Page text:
This Chick-fil-A franchise report was written by Brian Bixler.
During the last few years, Chick-fil-A’s brand has certainly tested the old adage “there’s no such thing as bad publicity.”
Dan Cathy, president and CEO of the company, ignited a firestorm of controversy in July 2012 when he spoke out publicly against marriage equality in the United States. The comments led to calls for a boycott, a severing of ties with promotional partner Jim Henson’s Muppets, the company’s possible exclusion from the Chicago and Boston markets and even a same-sex “kiss-in” staged by the LGBT community in Chick-fil-A stores.
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While Chick-fil-A might still leave a bitter taste in some protesters’ mouths a year and a half later, activists were somewhat mollified when the Civil Rights Agenda announced in the fall of 2012 that Chick-fil-A had ceased donating to organizations that promote discrimination, specifically against LGBT civil rights. It was also acknowledged that Chick-fil-A officials stated in an internal document that they would treat every person equally, regardless of sexual orientation.
By that time, the company had received support from Arkansas Governor and once-presidential-hopeful Mike Huckabee who used his pulpit to help Chick-fil-A achieve record-breaking attendance, thanks to supporters who listened to Huckabee’s call for appreciation, and increased sales an estimated 29.9 percent in one day with stores seeing an average of 367 more customers during the same period.
Average Sales Per Restaurant (Source: QSR)
Today Chick-fil-A’s brand looks no worse for the wear. If its image remains at all tarnished for customers, investors see nothing but a shiny, golden opportunity to be part of one of the most successful restaurant chains in America. In 2012, Chick-fil-A averaged $3.2 million in sales per store, topping even those of second-place McDonald’s Corp. ($2.6 million), with eight times the number of restaurants in the U.S., according to QSR magazine.
Chick-fil-A tops the industry in terms of average sales per restaurant. And while industry giant McDonald’s came in second, the list is generally dominated by fast-growing regional brands or niche chains with a loyal following. Most national brands, such as Burger King, Wendy’s, KFC and Taco Bell (not shown) are slower-growing and generally have average per-unit sales in the $900,000 to $1.4 million range, QSR reported.
2012 Average Sales Per Unit (in Thousands)
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- Chick-fil-A: $3,157.9
- McDonald’s: $2,600.0
- Jason’s Deli: $2,556.4
- Krispy Kreme: $2,428.0
- Panera Bread: $2,427.2
- Chipotle Mexican Grill: $2,113.0
- Whataburger: $1,996.0
- In-N-Out Burger: $1,935.0
- Culver’s: $1,837.5
- Zaxby’s: $1,765.7
Currently, the company has more than 1,700 restaurants in 38 states and the District of Columbia and is focusing future growth in the Midwest and Southern California, as well as the Philippines, Canada and South Korea.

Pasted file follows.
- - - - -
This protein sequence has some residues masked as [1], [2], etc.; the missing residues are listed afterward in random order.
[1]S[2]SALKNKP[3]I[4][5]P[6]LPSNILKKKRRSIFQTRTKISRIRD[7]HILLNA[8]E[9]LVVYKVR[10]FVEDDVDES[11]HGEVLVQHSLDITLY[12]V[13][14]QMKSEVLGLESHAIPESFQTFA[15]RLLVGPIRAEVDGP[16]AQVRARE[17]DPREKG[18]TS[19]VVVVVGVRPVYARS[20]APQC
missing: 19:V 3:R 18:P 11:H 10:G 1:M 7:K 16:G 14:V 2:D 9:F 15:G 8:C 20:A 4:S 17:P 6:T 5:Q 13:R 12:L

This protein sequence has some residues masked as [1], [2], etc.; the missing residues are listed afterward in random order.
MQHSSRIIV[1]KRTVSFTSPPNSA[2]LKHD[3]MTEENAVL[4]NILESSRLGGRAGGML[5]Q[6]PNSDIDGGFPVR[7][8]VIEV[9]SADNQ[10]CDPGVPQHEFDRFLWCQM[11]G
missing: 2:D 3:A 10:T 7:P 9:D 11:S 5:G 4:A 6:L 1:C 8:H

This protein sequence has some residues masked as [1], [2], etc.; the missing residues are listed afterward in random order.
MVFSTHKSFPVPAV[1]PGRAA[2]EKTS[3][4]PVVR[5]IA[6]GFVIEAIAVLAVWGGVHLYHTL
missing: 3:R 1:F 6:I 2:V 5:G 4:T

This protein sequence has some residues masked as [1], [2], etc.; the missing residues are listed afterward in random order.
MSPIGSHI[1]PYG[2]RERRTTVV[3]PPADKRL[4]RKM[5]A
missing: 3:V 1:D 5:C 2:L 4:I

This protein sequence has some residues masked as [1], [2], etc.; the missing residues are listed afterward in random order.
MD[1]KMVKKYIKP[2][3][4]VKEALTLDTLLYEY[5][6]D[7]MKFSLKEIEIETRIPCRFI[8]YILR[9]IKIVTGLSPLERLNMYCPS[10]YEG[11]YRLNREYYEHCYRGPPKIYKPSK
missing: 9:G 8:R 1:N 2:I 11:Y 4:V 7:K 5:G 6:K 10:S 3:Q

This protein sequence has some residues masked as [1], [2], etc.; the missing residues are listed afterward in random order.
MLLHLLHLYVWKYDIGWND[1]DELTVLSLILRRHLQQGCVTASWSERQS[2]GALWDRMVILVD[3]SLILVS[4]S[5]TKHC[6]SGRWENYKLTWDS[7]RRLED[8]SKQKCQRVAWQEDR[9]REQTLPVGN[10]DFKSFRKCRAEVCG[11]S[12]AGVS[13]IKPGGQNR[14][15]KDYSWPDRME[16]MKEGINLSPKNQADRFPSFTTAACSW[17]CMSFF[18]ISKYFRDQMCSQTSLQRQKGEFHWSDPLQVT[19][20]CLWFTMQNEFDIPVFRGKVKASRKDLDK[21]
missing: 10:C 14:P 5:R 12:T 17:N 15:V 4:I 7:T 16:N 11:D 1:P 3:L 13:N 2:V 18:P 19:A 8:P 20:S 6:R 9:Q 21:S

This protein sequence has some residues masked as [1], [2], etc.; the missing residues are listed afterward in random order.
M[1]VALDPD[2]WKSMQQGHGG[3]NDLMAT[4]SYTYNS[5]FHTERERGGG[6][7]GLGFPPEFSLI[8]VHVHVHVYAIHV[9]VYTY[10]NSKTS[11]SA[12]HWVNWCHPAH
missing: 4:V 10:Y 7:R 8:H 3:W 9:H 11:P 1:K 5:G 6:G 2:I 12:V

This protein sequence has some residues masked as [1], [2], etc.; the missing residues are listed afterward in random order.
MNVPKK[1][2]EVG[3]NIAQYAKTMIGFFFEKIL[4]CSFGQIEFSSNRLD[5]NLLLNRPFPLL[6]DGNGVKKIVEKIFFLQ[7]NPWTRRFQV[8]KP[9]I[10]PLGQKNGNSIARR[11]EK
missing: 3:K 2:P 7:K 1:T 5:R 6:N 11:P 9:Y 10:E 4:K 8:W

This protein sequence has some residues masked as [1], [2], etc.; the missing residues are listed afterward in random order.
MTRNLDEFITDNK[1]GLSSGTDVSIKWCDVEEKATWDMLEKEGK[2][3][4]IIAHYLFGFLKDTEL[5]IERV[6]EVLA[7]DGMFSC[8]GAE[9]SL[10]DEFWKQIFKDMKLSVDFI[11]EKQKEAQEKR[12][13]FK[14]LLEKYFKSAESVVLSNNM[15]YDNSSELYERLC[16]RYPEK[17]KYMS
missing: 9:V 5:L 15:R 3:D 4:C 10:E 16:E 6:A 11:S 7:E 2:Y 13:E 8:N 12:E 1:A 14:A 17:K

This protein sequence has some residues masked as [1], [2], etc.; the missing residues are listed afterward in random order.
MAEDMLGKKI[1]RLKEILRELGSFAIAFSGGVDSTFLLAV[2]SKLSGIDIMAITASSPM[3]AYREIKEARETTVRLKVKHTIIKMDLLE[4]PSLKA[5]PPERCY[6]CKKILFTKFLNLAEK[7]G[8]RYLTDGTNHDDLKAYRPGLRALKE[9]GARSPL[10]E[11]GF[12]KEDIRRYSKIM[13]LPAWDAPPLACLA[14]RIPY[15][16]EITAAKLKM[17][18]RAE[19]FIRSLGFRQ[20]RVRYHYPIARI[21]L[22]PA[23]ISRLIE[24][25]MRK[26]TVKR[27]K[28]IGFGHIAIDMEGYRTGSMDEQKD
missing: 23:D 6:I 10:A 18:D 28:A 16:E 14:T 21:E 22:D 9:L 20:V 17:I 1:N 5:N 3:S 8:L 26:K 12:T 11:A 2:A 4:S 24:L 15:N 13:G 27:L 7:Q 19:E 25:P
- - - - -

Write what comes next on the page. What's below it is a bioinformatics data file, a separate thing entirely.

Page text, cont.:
Growth like that can attract more than 20,000 franchisee applicants annually, according to the company, but it hand-picks only 70-100 each year. The company is most noted for having a franchise model unlike almost any other and may even seem at odds with the entire franchise concept.
Chick-fil-A Franchise Cost
“Chick-fil-A’s franchising strategy is unique in the fast food market. Anyone can become a Chick-fil-A franchisee for only a $5,000 fee. This is substantially lower than the fees of its nearest competitors, which can push into the tens or hundreds of thousands of dollars,” said a Yale School of Management case study on the company.
In exchange for the low entrance fee, Chick-fil-A demands a lot from its franchisees. In essence, it bankrolls and controls the operation, not only dictating the location, but also retaining ownership of the land, which cannot be sold or passed on to a franchisee’s heirs. It also covers the equipment and rents everything to the franchisee for 15 percent of the restaurant’s sales, plus 50 percent of the pretax profit. This compares to the 5-10 percent of gross sales charged by other franchise brands.
“Although the company considers you a franchisee, it will feel more like a partnership to you, and only those willing to follow the rules are invited,” says BusinessMart.com in its overview of Chick-fil-A.
Franchise Model Works
But the unusual model works and it may be because of another aspect of the Chick-fil-A brand. The lawsuits it has faced for discrimination, its founder’s unabashed profession of his Southern Baptist faith, whose philosophies guide the company, and, of course, the brouhaha over gay marriage have made Chick-fil-A one of the most famous corporations to espouse Christianity in America. Therefore, many of its “operators,” as the company calls its franchisees, are like-minded.
They are willing to remain closed on Sundays, which is just one of the Chick-fil-A rules.
“Chick-fil-A carries a thick rulebook and a big stick when it comes to their franchises, but smart investors with little capital won’t mind,” BusinessMart concludes.